Search Images Maps Play YouTube News Gmail Drive More »
Sign in
Screen reader users: click this link for accessible mode. Accessible mode has the same essential features but works better with your reader.

Patents

  1. Advanced Patent Search
Publication numberUS5455802 A
Publication typeGrant
Application numberUS 07/995,581
Publication dateOct 3, 1995
Filing dateDec 22, 1992
Priority dateDec 22, 1992
Fee statusPaid
Also published asDE69323708D1, DE69323708T2, EP0604195A2, EP0604195A3, EP0604195B1
Publication number07995581, 995581, US 5455802 A, US 5455802A, US-A-5455802, US5455802 A, US5455802A
InventorsDavid C. McClure
Original AssigneeSgs-Thomson Microelectronics, Inc.
Export CitationBiBTeX, EndNote, RefMan
External Links: USPTO, USPTO Assignment, Espacenet
Dual dynamic sense amplifiers for a memory array
US 5455802 A
Abstract
A method and circuit for reading a memory array by utilizing dual dynamic sense amplifiers. A first and a second dynamic sense amplifier are connected to an input line and complementary input line. A latch and a clocking circuit are also connected to the two dynamic sense amplifiers. Initially, an equilibrating signal is input into both sense amplifiers. A first clocking signal and a first isolating signal are then input into the first dynamic sense amplifier. The first clocking signal enables the first sense amplifier to read the data on the input and complementary input lines, while the first isolating signal isolates the first sense amplifier from the input and complementary input lines. An output is then provided to the latch based upon the data read by the first sense amplifier. A second clocking signal and a second isolating signal are then input into the second sense amplifier to enable the second sense amplifier to read the data on the input and complementary input lines. The state of the latch may or may not change based upon the data read by the second sense amplifier.
Images(2)
Previous page
Next page
Claims(15)
What is claimed is:
1. A data sensing circuit for use with a memory array, comprising:
a latch for holding an output state;
a first CMOS dynamic sense amplifier connected to an input line and a complementary input line, and having an output connected to the latch for writing an output state thereto;
a second CMOS dynamic sense amplifier connected to the input line and complementary input line, and having an output connected to the latch for writing an output state thereto; and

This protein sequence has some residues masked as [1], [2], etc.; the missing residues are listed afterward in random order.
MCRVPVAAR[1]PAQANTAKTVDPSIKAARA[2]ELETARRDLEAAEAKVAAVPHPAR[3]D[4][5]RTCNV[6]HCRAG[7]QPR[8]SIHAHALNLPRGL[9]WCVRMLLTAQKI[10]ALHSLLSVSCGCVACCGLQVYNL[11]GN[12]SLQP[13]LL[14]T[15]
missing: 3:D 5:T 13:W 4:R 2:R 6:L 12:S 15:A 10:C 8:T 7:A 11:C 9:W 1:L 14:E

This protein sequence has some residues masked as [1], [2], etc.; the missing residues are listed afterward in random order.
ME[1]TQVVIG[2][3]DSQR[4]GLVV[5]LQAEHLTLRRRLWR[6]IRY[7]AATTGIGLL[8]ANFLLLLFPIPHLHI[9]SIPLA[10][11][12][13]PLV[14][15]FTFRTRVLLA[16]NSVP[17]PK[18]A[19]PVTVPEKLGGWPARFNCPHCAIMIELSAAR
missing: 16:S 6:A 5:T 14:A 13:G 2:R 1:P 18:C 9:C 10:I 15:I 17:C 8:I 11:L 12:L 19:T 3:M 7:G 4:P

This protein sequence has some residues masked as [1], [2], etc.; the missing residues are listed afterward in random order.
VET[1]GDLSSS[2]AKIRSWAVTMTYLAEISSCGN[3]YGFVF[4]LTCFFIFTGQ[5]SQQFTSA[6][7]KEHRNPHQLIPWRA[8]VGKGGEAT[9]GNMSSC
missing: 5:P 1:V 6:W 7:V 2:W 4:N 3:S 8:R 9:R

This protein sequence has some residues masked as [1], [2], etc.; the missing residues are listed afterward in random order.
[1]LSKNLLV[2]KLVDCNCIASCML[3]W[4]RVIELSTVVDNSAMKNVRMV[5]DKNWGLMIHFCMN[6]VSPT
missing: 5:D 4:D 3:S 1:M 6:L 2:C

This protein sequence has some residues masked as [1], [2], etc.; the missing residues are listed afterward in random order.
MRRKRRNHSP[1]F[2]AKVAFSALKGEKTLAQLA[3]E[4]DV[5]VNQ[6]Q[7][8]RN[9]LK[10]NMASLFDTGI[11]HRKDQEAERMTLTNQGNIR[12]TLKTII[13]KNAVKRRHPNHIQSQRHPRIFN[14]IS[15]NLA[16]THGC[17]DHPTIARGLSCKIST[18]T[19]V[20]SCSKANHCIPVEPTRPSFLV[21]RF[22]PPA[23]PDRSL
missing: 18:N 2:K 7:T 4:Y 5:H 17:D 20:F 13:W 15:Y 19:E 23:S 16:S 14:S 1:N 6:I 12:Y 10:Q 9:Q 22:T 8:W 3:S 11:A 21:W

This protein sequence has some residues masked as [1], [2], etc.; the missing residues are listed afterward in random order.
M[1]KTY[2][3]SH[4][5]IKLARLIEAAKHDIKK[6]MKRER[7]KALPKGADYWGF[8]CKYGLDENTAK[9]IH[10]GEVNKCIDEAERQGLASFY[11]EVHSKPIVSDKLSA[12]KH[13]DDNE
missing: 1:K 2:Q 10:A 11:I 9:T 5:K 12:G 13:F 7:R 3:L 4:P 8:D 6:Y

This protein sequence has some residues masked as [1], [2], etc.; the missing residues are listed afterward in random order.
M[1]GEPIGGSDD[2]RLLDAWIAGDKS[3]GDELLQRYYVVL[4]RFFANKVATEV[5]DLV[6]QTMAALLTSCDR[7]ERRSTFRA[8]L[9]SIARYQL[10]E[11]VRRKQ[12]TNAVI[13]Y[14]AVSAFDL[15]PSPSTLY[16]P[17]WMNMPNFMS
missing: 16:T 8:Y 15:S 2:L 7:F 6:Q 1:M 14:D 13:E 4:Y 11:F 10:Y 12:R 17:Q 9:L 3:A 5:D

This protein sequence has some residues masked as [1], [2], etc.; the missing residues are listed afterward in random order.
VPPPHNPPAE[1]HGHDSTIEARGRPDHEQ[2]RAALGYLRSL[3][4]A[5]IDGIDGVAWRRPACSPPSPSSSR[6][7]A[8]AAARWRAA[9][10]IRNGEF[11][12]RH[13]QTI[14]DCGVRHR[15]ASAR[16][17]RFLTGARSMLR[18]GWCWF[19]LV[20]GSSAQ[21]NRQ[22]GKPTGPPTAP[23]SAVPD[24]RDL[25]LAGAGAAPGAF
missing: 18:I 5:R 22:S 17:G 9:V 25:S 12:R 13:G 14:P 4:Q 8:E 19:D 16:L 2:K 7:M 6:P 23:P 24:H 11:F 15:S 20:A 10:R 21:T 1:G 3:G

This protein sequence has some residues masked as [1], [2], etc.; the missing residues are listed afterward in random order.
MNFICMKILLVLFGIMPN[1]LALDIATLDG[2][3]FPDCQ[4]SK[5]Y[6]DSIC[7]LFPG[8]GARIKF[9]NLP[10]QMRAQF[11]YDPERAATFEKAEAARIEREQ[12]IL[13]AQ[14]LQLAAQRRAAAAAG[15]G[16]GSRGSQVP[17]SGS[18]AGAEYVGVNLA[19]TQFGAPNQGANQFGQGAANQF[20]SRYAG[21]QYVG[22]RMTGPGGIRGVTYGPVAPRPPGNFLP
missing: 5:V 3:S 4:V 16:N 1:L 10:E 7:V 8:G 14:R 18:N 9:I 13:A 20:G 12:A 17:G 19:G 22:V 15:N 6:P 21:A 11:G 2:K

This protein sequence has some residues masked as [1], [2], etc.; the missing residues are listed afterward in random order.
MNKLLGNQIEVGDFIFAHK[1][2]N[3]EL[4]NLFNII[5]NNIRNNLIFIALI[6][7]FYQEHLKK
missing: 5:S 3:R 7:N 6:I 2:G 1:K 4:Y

a clocking circuit connected to the first and second sense amplifiers, wherein the clocking circuit generates a first clocking signal which enables the first sense amplifier to sense data on the input line and complementary input line and write the sensed data to the latch through the first sense amplifier output, and wherein the clocking circuit generates a second clocking signal, after a predetermined period after the first clocking signal, which enables the second sense amplifier to sense data on the input line and complementary input line and write the sensed data to the latch through the second sense amplifier output, and wherein the first and second clocking signals are generated during one read cycle of the memory array.
2. The circuit of claim 1, wherein the first sense amplifier is recovered before the second sense amplifier provides an output to the latch.
3. The circuit of claim 1, wherein the first and second sense amplifiers are equilibrated before the first and second clock signals are generated in preparation for a single read cycle of the memory array.
4. The circuit of claim 1, wherein the first sense amplifier is isolated from the input and complementary input line when reading the data on the input and complementary input line.
5. The circuit of claim 1, wherein the second sense amplifier is isolated from the input and complementary input line when reading the data on the input and complementary input line.
6. The circuit of claim 1, wherein the input line is a bit line in the memory array, and the complementary input line is a complementary bit line in the memory array.
7. The circuit of claim 1, wherein the latch disables the first sense amplifier output when the second sense amplifier writes an output state to the latch.
8. A method for reading data from a memory array, comprising the steps of:
applying an equilibrating signal to a first and a second CMOS dynamic sense amplifier in preparation for a single read cycle of the memory array, wherein the first and second sense amplifiers are connected to an input line and a complementary input line;
applying a first clocking signal to the first sense amplifier to enable the first sense amplifier to read the data on the input and complementary input lines;
isolating the first sense amplifier from the input and complementary input lines when applying the first clocking signal;
reading the data on the input and complementary input lines;